The aerobic energy system is the primary source of energy for Tim and his cycling goals, which is why developing Tim’s aerobic capacity and muscular endurance are our primary goals. Taking it a step further, overtime, we are trying to increase the amount of work Tim can sustain (translating in to Power produced), aerobically – i.e. before any contribution from the anaerobic energy system. We achieve this by prescribing workouts which aim to promote the following key physiological adaptations; increased mitochondrial function, fat metabolism, increased capilarisation, and cardiac output.

There are differing theories and approaches as to how best to develop an athlete’s aerobic base – using a blend of low intensity Z2 and SweetSpot / Z3 based workouts seems optimum for Tim, critically coupled with some high intensity. I am of the strong opinion that high intensity training should not be neglected, even in the ‘base building phase’ – this becomes increasingly true with older athletes. If you want to perform in any event that requires high power outputs, then you need to stimulate your fast twitch fibres – ‘use it, or lose it’!”


With the approach outlined, how does this translate into the practice? 

The process that I have been following has been very methodical.  Ryan would upload the weekly workout sessions into TrainingPeaks at the beginning of the week, which would start on Monday.  I would check to see what sessions there were, so I knew how my week would look like.  Usually, in advance of any days or weeks where training would be impacted, using WhatsApp, I would communicate these challenges, for example if I was unable to train a certain day, then this would be factored into the plan.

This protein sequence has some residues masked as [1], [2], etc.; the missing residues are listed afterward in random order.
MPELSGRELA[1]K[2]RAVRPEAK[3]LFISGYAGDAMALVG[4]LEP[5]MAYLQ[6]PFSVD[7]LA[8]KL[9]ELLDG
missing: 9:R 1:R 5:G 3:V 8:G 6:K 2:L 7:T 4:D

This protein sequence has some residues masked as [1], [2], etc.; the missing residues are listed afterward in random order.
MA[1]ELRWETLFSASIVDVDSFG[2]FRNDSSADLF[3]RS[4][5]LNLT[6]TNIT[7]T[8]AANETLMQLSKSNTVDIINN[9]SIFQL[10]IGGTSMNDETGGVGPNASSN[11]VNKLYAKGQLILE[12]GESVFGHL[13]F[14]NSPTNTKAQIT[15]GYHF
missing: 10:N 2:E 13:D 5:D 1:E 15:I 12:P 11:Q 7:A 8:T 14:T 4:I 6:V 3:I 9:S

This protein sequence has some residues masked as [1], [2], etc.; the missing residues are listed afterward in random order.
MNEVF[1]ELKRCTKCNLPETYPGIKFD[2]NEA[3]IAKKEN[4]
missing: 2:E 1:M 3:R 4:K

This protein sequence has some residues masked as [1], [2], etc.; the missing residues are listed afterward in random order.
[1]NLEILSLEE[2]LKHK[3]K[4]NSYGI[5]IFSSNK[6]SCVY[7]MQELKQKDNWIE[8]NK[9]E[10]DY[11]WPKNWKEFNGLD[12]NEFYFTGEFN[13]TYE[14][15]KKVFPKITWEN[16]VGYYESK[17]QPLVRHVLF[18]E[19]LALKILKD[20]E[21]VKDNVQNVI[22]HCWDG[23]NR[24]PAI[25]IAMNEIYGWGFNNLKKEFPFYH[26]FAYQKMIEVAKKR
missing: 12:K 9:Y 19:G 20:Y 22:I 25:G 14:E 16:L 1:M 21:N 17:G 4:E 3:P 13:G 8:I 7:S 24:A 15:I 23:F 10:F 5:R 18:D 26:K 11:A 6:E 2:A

The beauty of TrainingPeaks is that you can move the sessions around independently, so on the occasions that something unexpectedly happened and not able to do a session, then I can re-organise it.  I appreciate this is not ideal as the week is carefully planned to ensure there is appropriate easier / rest sessions but sometimes you have to be flexible and adapt.  My thinking is that it is better to complete the sessions, than miss them entirely.

Once the sessions were completed, the data would be uploaded directly into TrainingPeaks where Ryan could review progress.


Commencing the training process was difficult at first as it was different to what I had being doing.  Other than when I trained with Matt Rowe, the year before, to keep fit, I had been doing a combination of group rides and races extensively on Zwift.  The new approach that was being taken was totally the opposite – it was all structured training. 

This was mentally challenging at first, as I was not used to the mindset of grinding through each interval session and so tactics were employed to help such as listening to podcasts or watching shows on Netflix.  When it was the Tour de France, a second TV was added to enable me to watch the race, as I trained. This was all about building the foundation and patience was key, which is not always easy when you want to be racing.

Also, it was difficult at times because I didn’t feel I was progressing, I had to serious resist the urge to abandon the process and revert to old habits, but then I had to remind myself that doing that was why my form had slipped.